Saturday, September 26, 2009

Italy I - Val di Fiemme

I recently returned from a trip to northern Italy, where I toured farms, composting and anaerobic digestion (AD) facilities, mountain communities with advanced collection schemes, a zero waste Slow Food event, and more. The food, wine and culture were fabulous, and I will share what I can in this series of postings.

A good place to start is Val di
Fiemme, a valley in the Dolomites (part of the Alps) in northern Italy. In 2008, the valley averaged 82 percent waste diversion, the highest in Italy. Similar to other Italian source separation schemes, each household is given a vented kitchen scrap collector, a small curbside organics bin (brown), and a residual waste cart. Small collection
vehicles are able to
navigate the narrow medieval streets.

A combination of several initiatives have led to the community's success. Residents are given 200 compostable bags per year (made from Mater-Bi), and there is a ban on plastic bags at supermarkets (only reusable bags and compostable bags permitted). Organics are collect is free, whereas trash collection is charged by volume.

One of the interesting facets to Val di Fiemme is that it's a popular tourist destination, both in the winter for skiing and in the summer for hiking. During tho
se times, the year-round population of 20,000 doubles. Tourist are given compostable bags, as well as cardboard boxes for their organic waste -- no collection pail abandoned on the street, when they leave. Tourists are also given pink trash bags, different from typical residents, which are to left on the curb without a bin. Trash on the street in other colored bags is considered litter, to encourage use of the system.

Other campaigns include encouragement of tap water instead of bottles, as well as bulk items at supermarkets to reduce packaging. Bulk dispensing includes typical items such as cereals, but also wine and soap.

Most notable of these bulk dispensers is fresh, raw (unpasteurized) milk available at some stores. One local farmer is assigned to each store, providing fresh milk supplies daily, and customers use refillable glass bottles. The milk quality is controlled at the farm, so there is no need for pasteurization, and the customer knows which farm the milk is coming from.

The largest area of organic waste remaining in the residual stream are baby diapers, so the public company in charge of waste collection now promotes reusable cloth diapers with compostable liners -- families are given an initial set of cloth diapers as a welcoming gift for each newborn!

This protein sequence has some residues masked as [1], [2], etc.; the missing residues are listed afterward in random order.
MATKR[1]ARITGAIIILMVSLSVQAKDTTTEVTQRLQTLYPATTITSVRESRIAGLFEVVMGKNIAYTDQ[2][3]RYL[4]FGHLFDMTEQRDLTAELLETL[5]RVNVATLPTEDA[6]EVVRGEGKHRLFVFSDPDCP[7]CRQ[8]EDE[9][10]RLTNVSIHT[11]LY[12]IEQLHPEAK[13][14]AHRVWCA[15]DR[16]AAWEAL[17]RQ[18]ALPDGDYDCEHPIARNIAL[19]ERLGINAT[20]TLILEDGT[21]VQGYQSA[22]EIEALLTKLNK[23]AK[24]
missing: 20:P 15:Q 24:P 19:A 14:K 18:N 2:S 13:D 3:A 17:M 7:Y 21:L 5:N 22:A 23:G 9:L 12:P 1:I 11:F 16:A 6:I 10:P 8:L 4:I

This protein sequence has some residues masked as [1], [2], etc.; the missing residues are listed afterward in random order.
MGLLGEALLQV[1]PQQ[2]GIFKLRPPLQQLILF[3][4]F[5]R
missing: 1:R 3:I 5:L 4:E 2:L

Val di Fiemme has a strong lumber business, resulting in large quanities of wood waste. There is now a biomass powered boiler facility that provides municipal heat via underground pipes to the ho
uses for the cold winters. Upgrades are underway to make it a combined heat and power facility. There are some PVC solar panels on the roof.

Monday, September 7, 2009

Organic waste collection in North Carolina

Most areas of the U.S. don't have curbside collection of organic waste as part of their municipal service. However, there are innovative haulers all over that are beginning to collect organic waste from businesses. These haulers not only help businesses reduce their waste bills, and give compost facilities necessary feedstocks, but they demonstrate the need for organics collection -- communities want to make more environmentally sound choices, and these haulers are giving more options.

Near Asheville, North Carolina, Danny's Dumpster (left) is offering organics collection to businesses. It began operations in 2007 out of the back of a 1985 Toyota van, serving residents in Madison County as the only trash and recycling hauler in the area. Danny's Dumpster now picks up trash, recyclables and organics from over 40 customers,
including Park Ridge Hospital and the University of North Carolina Asheville

The organics are taken to Crowell Farm, a former dairy farm that accepts
yard trimmings, manure, food scraps (including meat), food soiled paper/cardboard products, and more. Danny's Dumpster was recently featured in a local ABC news video.

Thursday, September 3, 2009

CAFO Composting - Fabric Buildings

CAFOs, or confined animal feeding operations, are increasingly turning to composting for nutrient management programs (voluntarily, or sometimes mandated by the government). Two facilities I've spoken with recently are using fabric buildings to cover their composting operations. Fabric structures are inexpensive, corrosion resistant, and provide natural light and ventilation.

Terra-Gro is a composting operation located at a CAFO in Peach Bottom, Pennsylvania. “We take in starchy potato waste from a nearby potato chip factory, and mix it with manure and crop leftovers,” says Loren Martin of Terra-Gro. “We compost the mixture in 6-foot by 12-foot wide windrows, housed in fabric structures.” Martin has several of these buildings, each 60 by 400 feet long. “Because we compost in the fabric buildings, the product is very consistent and attractive to higher end markets," he says.

Another CAFO using fabric
buildings is Laurelbrook Farm in East Cannan, Connecticut. It currently composts dairy manure from a heard of 830 cows, mixed with crop residues and horse bedding from nearby farms. Laurelbrook has four fabric buildings made by ClearSpan: one for tipping, two for active composting, and one for curing the finished compost. The farmers are looking to accept food wastes, and are also planning a community anaerobic digester with nearby farms to produce renewable energy prior to composting.

Although CAFOs are often unsustainable, these two farms are working hard to improve there environmental footprint.